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There are essential documents everyone must have to protect themselves and their families in case of unforeseen events. This webinar recording provides an overview of those documents.
Q: I am planning to retire next year. What should I be doing to prepare given uncertainties in the markets and economy?
Q: I want to go live in a warmer state. What do I need to think about from a tax perspective?
Q: I have inherited jewelry and collectibles from family members over the years. Are they covered under my homeowner’s policy?
The American healthcare system is, in a word, complicated. It also can be extremely expensive. And that’s before we even reach retirement age.
Age is just a number, the saying goes. But that’s not really true. Age is at least two numbers—your chronological age and your biological age. Chronological age is the one you count with birthday candles. Biological age is trickier to pin down. But think of it this way: We are all on a journey toward frail, worn-down, illness-prone bodies, but some of us are getting there more quickly than others. Our biological ages differ, sometimes by a lot.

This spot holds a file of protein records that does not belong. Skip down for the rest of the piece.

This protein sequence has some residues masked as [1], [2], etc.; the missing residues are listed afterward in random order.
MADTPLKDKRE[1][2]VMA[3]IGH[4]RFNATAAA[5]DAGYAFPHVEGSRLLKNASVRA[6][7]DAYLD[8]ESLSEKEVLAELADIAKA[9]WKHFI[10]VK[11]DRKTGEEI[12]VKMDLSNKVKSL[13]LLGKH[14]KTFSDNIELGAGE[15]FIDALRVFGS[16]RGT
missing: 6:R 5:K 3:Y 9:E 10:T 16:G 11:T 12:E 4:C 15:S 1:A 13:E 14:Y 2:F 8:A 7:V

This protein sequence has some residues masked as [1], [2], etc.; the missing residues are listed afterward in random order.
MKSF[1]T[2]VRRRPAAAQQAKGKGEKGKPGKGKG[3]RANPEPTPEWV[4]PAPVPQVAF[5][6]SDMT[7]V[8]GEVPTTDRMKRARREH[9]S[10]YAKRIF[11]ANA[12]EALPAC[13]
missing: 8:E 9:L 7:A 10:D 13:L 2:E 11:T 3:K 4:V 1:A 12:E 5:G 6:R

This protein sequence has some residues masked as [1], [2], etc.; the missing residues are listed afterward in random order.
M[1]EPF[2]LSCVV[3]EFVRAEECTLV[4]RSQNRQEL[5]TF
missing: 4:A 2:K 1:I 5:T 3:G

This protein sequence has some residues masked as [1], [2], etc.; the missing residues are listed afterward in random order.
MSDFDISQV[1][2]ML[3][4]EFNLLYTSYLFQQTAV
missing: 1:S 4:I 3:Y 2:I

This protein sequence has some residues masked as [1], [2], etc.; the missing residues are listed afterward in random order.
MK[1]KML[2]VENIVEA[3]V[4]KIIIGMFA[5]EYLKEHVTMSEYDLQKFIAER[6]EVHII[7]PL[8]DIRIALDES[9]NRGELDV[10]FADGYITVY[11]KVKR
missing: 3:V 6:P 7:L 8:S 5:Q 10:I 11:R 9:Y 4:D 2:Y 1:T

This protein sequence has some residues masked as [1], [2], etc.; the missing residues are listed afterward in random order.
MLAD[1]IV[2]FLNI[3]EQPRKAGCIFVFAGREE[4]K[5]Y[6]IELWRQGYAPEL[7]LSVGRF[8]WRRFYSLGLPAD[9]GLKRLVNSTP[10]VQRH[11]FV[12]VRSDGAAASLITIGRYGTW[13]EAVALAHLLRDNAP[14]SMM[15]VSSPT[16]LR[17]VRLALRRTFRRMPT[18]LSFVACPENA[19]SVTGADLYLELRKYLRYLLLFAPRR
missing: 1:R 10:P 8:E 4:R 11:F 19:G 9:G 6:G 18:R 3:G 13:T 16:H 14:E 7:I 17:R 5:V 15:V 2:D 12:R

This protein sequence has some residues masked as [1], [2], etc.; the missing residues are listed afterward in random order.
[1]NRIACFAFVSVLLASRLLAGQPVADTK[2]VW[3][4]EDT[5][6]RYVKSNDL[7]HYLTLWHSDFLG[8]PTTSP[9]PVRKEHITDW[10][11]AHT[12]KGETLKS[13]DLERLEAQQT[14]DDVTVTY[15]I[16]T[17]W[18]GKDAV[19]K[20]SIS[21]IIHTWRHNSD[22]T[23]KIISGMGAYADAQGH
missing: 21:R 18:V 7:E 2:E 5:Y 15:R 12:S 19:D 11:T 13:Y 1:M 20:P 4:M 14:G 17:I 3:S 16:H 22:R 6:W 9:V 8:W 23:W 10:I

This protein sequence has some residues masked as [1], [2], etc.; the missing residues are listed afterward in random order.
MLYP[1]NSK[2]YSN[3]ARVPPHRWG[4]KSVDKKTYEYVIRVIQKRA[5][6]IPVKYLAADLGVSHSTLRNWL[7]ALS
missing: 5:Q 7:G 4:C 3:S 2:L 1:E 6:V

The 2015 movie The Big Short chronicles the market and economic forces that led to the financial crisis in 2007. Based on a Michael Lewis book of the same name, the film’s all-star cast explains the crisis’s origins through the stories of a handful of analysts and investors who saw the meltdown coming, bet on it, and made a lot of money.
Your adult child plans to borrow $400,000 to buy a home. You want to help. You could provide that sum in the form of a gift, but that would trigger federal gift-tax complications. Besides, giving away that much might leave you a little uneasy—and take a bite out of your portfolio. Instead, consider providing the money as a loan—an intra-family loan.
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